Latest air quality proposals are not to be sniffed at

CROYDON COMMENTARY: Sadiq Khan, the Mayor of London, wants to introduce a set of wide-ranging policies to improve the city’s air quality, including extra charges for older vehicles and an ultra-low emissions zone,and PETER UNDERWOOD says it is none too soon

Thousands of Londoners die every year due to air pollution.

vehicle exhaustsThe filthy air that our children are forced to breathe in our streets and around their schools permanently damages their lungs. Action to clean up London’s air is vitally important and long overdue.

Over 60 per cent of Nitrous Oxide emissions are from transport and so we support efforts to cut down on polluting vehicles and incentivise cleaner alternatives. For example, increasing the congestion charge on more polluting vehicles and widening the area covered should be accompanied by improvements to public transport and measures to make cycling and walking safer and easier.

We would also call on the Mayor of London to tackle other factors that will make London’s air worse, such as the waste incinerator in Beddington and airport expansion plans.

In response to these proposals we will no doubt get the usual bleating that any change is “bad for business” or it will “make life difficult”. Indeed, Steve O’Connell, the Conservative London Assembly Member for Croydon and Sutton, responded to the Mayor’s proposals by saying that it “is a blunt tool that will be very bad indeed for small business and potentially difficult for many Londoners”.

Well, it is estimated that air pollution already costs London £3.7 billion a year and I can certainly put up with a little inconvenience in my journey if it means I can live my life without having difficulty just breathing.

In the 1950s and 1960s, the Clean Air Acts produced the necessary changes to get rid of dirty coal and end the peasoupers that claimed thousands of lives.

We need now to take the next step to get rid of the invisible killers produced by London’s polluting vehicles.

  • Peter UnderwoodPeter Underwood, pictured right, is the chair of Croydon and Sutton Green Party

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2 Responses to Latest air quality proposals are not to be sniffed at

  1. croydonres says:

    It’s funny innit, but I never see ANYTHING in the national press about the fact that London’s air will now be much filthier because of a llttle old in-cin-er-ator soon to be built on Beddington’s marshes.
    Don’t they know it’s in London, and will cast a pall of invisible but noxious chemical compounds over the whole of SW and central London?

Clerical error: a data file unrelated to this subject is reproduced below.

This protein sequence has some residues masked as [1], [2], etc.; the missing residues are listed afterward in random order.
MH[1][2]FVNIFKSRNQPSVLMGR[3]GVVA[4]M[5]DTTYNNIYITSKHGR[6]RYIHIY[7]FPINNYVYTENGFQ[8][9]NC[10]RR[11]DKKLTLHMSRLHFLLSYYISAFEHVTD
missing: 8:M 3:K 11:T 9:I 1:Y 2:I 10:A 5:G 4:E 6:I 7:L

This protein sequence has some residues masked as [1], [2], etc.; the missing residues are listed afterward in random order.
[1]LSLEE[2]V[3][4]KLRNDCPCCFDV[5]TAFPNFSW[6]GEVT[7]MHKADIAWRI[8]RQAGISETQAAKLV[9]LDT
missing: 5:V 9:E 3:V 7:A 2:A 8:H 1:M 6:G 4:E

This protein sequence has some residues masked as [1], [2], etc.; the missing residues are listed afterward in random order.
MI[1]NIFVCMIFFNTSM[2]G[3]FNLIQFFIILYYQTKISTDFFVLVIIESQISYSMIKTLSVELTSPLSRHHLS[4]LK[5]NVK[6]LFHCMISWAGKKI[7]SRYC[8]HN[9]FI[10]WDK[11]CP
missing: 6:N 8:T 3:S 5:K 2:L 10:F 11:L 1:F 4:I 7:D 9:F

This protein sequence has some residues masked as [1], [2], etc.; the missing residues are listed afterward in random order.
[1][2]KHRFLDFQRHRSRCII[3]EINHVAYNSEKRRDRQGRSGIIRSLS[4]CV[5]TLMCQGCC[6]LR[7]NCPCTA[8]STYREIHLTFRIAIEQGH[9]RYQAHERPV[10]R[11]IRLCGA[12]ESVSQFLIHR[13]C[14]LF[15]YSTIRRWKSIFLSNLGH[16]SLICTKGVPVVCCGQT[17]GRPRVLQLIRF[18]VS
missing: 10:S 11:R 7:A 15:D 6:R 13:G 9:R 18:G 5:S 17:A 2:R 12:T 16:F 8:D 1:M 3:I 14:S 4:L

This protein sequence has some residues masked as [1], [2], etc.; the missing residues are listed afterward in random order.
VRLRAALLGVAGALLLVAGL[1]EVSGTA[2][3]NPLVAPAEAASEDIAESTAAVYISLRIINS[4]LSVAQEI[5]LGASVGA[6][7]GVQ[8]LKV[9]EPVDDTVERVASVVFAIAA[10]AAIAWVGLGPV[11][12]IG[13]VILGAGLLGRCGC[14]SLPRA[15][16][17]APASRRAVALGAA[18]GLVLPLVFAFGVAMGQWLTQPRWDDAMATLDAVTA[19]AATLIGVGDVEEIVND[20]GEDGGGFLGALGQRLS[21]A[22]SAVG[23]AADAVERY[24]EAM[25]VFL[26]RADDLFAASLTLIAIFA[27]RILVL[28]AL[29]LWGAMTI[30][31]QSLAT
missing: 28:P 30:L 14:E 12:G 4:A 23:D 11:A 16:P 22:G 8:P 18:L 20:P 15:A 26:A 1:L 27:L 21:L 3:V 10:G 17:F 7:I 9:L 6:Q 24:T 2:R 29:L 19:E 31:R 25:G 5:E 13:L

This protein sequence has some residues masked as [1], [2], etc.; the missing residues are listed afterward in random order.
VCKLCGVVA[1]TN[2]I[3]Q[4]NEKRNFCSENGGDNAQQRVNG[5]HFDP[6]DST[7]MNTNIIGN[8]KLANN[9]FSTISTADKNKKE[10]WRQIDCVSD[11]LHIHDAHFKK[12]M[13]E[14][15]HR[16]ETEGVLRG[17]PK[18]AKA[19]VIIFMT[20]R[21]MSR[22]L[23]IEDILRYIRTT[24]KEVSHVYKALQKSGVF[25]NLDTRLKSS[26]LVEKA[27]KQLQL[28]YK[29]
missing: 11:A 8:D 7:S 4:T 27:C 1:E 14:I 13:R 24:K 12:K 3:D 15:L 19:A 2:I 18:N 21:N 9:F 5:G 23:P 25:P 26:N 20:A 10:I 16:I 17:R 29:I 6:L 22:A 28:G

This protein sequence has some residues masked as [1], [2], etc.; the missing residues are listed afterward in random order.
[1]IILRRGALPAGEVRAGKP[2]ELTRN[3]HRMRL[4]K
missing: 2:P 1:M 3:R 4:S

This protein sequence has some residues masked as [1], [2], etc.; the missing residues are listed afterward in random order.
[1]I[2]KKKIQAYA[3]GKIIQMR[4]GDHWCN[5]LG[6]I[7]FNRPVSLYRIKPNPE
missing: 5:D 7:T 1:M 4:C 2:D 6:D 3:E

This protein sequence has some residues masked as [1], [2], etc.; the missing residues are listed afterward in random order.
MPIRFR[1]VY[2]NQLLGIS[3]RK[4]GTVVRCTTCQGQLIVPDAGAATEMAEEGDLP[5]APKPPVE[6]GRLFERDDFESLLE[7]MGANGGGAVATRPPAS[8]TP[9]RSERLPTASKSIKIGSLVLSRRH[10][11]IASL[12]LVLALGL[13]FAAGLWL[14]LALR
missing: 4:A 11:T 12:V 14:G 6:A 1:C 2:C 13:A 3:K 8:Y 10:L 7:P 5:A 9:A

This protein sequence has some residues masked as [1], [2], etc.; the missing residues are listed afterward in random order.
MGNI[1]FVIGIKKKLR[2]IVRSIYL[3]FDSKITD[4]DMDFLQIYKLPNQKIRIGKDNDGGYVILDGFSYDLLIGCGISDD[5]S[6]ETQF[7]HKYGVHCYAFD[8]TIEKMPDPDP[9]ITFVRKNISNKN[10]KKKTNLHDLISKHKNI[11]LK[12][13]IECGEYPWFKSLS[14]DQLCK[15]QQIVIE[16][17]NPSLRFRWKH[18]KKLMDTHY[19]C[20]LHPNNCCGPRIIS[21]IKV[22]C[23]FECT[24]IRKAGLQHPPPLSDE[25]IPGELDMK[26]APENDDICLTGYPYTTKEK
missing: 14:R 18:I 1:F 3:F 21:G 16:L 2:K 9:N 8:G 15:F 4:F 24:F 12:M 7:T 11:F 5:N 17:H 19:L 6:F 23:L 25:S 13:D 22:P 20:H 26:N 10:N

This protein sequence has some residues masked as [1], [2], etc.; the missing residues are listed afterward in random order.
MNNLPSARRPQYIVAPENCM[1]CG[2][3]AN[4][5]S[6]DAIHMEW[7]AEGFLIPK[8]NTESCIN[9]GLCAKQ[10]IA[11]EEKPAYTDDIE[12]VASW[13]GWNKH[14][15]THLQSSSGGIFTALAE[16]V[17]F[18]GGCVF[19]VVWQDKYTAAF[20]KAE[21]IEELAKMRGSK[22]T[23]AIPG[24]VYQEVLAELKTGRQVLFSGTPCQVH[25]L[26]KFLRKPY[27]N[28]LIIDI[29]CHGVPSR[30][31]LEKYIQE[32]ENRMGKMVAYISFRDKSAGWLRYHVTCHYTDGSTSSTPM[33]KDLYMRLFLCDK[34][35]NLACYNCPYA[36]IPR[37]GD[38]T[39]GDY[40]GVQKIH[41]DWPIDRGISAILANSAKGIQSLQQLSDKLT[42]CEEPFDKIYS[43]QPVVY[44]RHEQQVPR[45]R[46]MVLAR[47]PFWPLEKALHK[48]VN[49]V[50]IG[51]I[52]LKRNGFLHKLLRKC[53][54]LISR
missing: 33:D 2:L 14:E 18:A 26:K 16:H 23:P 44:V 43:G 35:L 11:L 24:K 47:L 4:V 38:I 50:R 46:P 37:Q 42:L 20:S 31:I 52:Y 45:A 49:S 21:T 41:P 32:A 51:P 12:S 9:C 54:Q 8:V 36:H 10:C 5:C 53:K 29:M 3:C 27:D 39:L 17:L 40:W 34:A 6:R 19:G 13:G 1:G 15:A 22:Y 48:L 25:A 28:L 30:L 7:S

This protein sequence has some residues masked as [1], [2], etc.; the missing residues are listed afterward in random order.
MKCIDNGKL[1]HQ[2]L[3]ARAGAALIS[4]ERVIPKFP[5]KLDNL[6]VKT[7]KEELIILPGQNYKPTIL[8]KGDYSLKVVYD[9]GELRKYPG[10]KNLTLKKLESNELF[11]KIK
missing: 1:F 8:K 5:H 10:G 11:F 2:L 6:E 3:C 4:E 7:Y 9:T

I am absolutely sure that there is a conspiracy of silence about this elephant in the living room.

    I wonder why?. One lens of the air-quallity binoculars is being focused on traffic. The other lens, which should be on the incinerator, is covered. Deliberately?

    Could it be that it is far easier and safer, as they won’t get sued, for Government to target the individual motorist rather than the powerful, moneyed and be-lawyered big fish in the world of rubbish and politics. They are harder to get–or are they just good mates?.

    The examination in public of the SW London Waste Plan was a travesty of non-public participation, , as the plan was a non-plan. It all stinks. It was all rubbish.

    If we really need incineration, it should be undertaken on a Boris island in the Thames estuary, not in London.

  2. Before we end making telescope analogies,let’ look through “the wrong end” of one.Croydon makes every effort not to let you know what real pollution levels are….BOTH noxes AND particulates….both with a separate mortality,higher than either.
    So here is


    “A pocket-sized aerosol monitor linked to a GPS watch and a tiny Raspberry Pi computer allows pollution data collected in the street to communicate with LED lights embedded in the artists’ capes and masks. The data cannot yet be broadcast by the clothing in real time but information collected a few hours previously is used.

    “The reaction has been amazing. People quickly realise it’s to do with the air and breathing. Many passers-by have been surprised and concerned that the changing colours on the costumes mean that they can ‘see’ the air pollution for the first time,” said Molga.”

    “It is really important for artists and scientists to work together,” said King’s College senior air quality analyst, Andrew Grieve. “The big challenge we have is that air pollution is mostly invisible. Art helps to makes it visible. We are trying to bring air pollution into the public realm. Scientific papers in journals work on one level, but this is a way to bring it into the street where the public is.”
    The development of hi-tech clothing is expected to lead to big societal change, said Prof Frank Kelly, director of the Environmental Research Group at King’s. “Here it is being used in a really positive way – making dangerous air pollutants visible. The problem we have as scientists is people cannot see the problem.”

    In a separate development, 16 children and teachers at East Barnet secondary school in London have this week been issued with portable air pollution sensors enabling the school to generate live air pollution data from both inside the classroom and on routes to and from the school.

    The monitors, from London technology startup Drayson Technologies, measure carbon monoxide. The data will be fed into a time-lapse heat map that will show the pollution levels in realtime.

    Come om Croydon….don’t hide your heads in the sand…MAKE YOUR AIR POLLUTION VISIBLE….’COS NO ONE ELSE WILL !!!

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